Artifice Can Scour Your Soul ’til It Shines Like New

When a simulacrum of Rome shines from across the street and compact, artificial Venice is next door, what persists from the reality I left behind a few days ago is given a renewed heft. If it can keep being heard over the sound of slot machines and background music and the excited hum of thousands of strangers, it must be real. It must be heard.

Heart mural on Las Vegas's Fremont Street

In Las Vegas, I look at the people around me and quickly account for how we are different. This isn’t much of a departure from my usual MO, but it’s heightened here.

They are happy. They are bro packs, intent and at least dimly malevolent, toothy predators in striped, collared shirts, sheep’s clothing. Bachelorette parties and sash-wearing birthday girls, three and five and nine and twelve of them, staggered and staggering across the sidewalk and the casino corridor. People who take the opportunity of being in Las Vegas as a chance to dress like they are somehow acquainted with sex work, or at least a distinctly 70s-flavored version of swinging, all cleavage and embroidered denim jackets with rhinestones and everything short or tight or lavishly embellished or all three. Families with small children, everyone drinking sweet, brightly colored slush of different proofs from strangely similar vessels. They are here to cut loose and see shows and run wild and let their hair down and have what happens here stay here. They want to quote The Hangover and eat a thick steak or a shrimp cocktail and let their woohooooooos echo down the street like thin, waving, fluorescent ribbons, dancing in the sky, evidence that they lived and lived it up and had fun with their boys/girls/various people in their lives.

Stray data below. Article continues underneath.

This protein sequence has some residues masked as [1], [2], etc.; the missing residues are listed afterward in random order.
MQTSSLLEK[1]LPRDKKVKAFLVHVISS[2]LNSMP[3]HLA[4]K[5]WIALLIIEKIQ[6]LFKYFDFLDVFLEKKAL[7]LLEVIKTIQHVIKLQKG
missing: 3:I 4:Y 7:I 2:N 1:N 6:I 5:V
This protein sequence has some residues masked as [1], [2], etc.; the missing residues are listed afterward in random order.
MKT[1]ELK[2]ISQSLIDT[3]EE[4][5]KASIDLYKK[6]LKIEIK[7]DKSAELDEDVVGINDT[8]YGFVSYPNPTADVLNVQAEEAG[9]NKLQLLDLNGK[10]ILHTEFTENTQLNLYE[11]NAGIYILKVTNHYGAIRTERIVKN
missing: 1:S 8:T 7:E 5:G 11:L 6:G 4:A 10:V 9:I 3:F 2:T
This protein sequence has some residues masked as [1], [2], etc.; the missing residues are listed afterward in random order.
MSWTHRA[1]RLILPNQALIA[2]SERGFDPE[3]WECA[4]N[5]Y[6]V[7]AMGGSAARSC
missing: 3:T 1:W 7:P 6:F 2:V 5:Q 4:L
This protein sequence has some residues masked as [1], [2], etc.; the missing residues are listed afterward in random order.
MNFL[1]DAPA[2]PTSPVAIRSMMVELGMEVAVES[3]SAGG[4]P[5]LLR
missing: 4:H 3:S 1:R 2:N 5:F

I take pictures of intersecting architectural lines and contrasts that make me laugh, trying to capture what I noticed at even half the potency it had in person. I try to figure out the stories of the people walking by me. I take pictures of myself reflected in doors and windows, wondering if what’s inside of me is visible on my face. The set of my face is a little melancholy even on ordinary days, though, so I can’t tell if today is different.

It would be inaccurate to say that I have a love of over-the-top artifice, but it’s fair to say that I find it absolutely fascinating. I have seen enough marketing plans and mood boards to be able to get a sense of the feeling a hotel or restaurant is trying to give, the thesis or phrase that powered their plans visible in this lushly striped wallpaper or that ornately cast fake column. This is, of course, a state that makes actually experiencing what the creators intended impossible. But I am an observer, and I feel at least somewhat outside of things most of the time. In Las Vegas, it goes into overdrive; I feel like the child in the crowd in The Emperor’s New Clothes, except I’ve long since learned what happens to that child, telling truth to power. Her sticky remains get washed away with the next rainy day.

But, joyfully unavoidable: I also love lights and neon and glittering strands of crystal drops and unlikely spaces made with conscious opulence. Vegas is for me too, in that way.

These days, though, I walk through an intersection of real and intended. What was once meant to be, among other things, a trip to introduce my significant other to my family is instead a family trip where I have the luxury of a room to myself and the unparalleled sting of one fewer person to text before takeoff and after landing.* I had thoughts and loose plans around what it would be like to mix these two parts of my life that had never touched; instead, I’ve been largely content to go along with my family’s ideas, offering suggestions to bolster their plans more than my own specific ideas. I don’t have many specific ideas right now; I came here feeling almost startled after finding myself sitting on a plane somewhere over the desert, trying to count the steps that led me from my immersive school to seat 8C. For the last three months, I’ve been buried in semi-relocating and then learning and then trying to find a job, all processes that have been at least somewhat frantic, a constant race against a certain idea of self dissolution. I have been absorbed in computer science, heartbreak, and a growing likelihood of real relocation. As such, I had researched no restaurants or attractions. I made no loose itineraries. And, without the usual preamble of thinkery, anticipation, and research I usually go through before a trip, I felt dumped headlong into it.